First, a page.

I didn't make this myself but i thought it would be a helpful thing to have here (maybe a sticky?).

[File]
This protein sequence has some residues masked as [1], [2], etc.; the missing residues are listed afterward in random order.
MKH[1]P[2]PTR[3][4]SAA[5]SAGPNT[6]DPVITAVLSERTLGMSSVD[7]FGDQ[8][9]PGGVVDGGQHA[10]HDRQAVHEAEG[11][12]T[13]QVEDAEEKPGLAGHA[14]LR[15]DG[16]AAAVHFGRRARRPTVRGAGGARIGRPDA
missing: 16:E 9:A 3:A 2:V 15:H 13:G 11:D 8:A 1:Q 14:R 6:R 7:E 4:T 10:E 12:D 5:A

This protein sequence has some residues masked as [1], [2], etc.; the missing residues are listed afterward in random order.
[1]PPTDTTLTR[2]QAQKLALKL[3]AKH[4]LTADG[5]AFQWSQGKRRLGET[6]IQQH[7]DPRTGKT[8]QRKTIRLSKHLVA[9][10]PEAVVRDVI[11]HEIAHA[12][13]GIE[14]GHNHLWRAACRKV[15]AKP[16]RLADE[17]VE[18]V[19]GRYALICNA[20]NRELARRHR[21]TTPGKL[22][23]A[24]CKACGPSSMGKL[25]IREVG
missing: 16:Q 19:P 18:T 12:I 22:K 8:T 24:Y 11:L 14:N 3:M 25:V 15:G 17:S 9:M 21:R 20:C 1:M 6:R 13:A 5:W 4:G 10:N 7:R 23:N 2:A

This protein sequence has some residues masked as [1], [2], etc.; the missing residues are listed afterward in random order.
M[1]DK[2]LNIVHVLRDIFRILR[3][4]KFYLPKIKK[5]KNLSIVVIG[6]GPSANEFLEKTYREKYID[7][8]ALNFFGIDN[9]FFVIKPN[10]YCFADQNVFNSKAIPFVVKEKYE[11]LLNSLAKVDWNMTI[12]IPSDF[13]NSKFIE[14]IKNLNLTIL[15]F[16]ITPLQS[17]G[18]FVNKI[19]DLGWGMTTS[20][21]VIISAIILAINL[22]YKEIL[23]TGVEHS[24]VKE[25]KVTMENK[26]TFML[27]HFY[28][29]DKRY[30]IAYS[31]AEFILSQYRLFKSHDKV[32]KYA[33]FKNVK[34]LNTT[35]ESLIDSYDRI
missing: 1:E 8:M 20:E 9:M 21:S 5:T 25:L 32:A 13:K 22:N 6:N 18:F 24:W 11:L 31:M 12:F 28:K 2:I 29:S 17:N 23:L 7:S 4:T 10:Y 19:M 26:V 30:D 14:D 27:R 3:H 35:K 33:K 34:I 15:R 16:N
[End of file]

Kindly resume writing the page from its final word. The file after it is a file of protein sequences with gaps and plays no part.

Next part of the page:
These are general rules that may differ on application, but a starting point non-the-less... This article contains information originally sourced at Songstuff and is used wi th permission from Songstuff.com. Eq Settings General: 20 Hz and below - impossible to detect, remove as it only adds unnecessary energ y to the total sound, thereby most probably holding down the overall volume of t he track 60 Hz and below - sub bass (feel only) 80(-100) Hz - feel AND hear bass 100-120 Hz - the "club sound system punch" resides here 200 Hz and below - bottom 250 Hz - notch filter here can add thump to a kick drum 150-400 Hz - boxiness 200 Hz-1.5 KHz - punch, fatness, impact 800 Hz-4 KHz - edge, clarity, harshness, defines timbre 4500 Hz - exteremly tiring to the ears, add a slight notch here 5-7 KHz - de-essing is done here 4-9 KHz - brightness, presence, definition, sibilance, high frequency distortion 6-15 KHz - air and presence 9-15 KHz - adding will give sparkle, shimmer, bring out details - cutting will s mooth out harshness and darken the mix Kicks: 60Hz with a Q of 1.4 -- Add fullness to kicks. 5Khz with a Q of 2.8 -- Adds attack to Kicks bottom (60 - 80 Hz), slap (4 kHz) EQ>Cut below 80Hz to remove rumble Boost between 80 -125 Hz for bass Boost between 3 - 5kHz to get the slap PROCESSING> Compression 4:1/6:1 slow attack med release. Reverb: Tight room reverb (0.1-0.2ms) General: Apply a little cut at 300Hz and some boost between 40Hz and 80Hz. Control The Attack: Apply boost or cut around 4KHz to 6KHz. Treat Muddiness: Apply cut somewhere in the 100Hz to 500Hz range. kick>> bottom depth at 60 - 80 Hz, slap attack at 2.5Hz Snares: 200Hz - 250Hz with a Q of 1.4 -- Adds wood to snares 3Khz with a Q of 1.4 -- Adds atack to snare. 7Khz with a Q of 2.8 -- Adds Sharpness to snares and percussion fatness at 120-240Hz boing at 400Hz crispness at 5kHz snap at 10kHz fatness (240 Hz), crispness (5 kHz) EQ> Boost above 2kHz for that crisp edge Cut at 1kHz to get rid of the sharp peak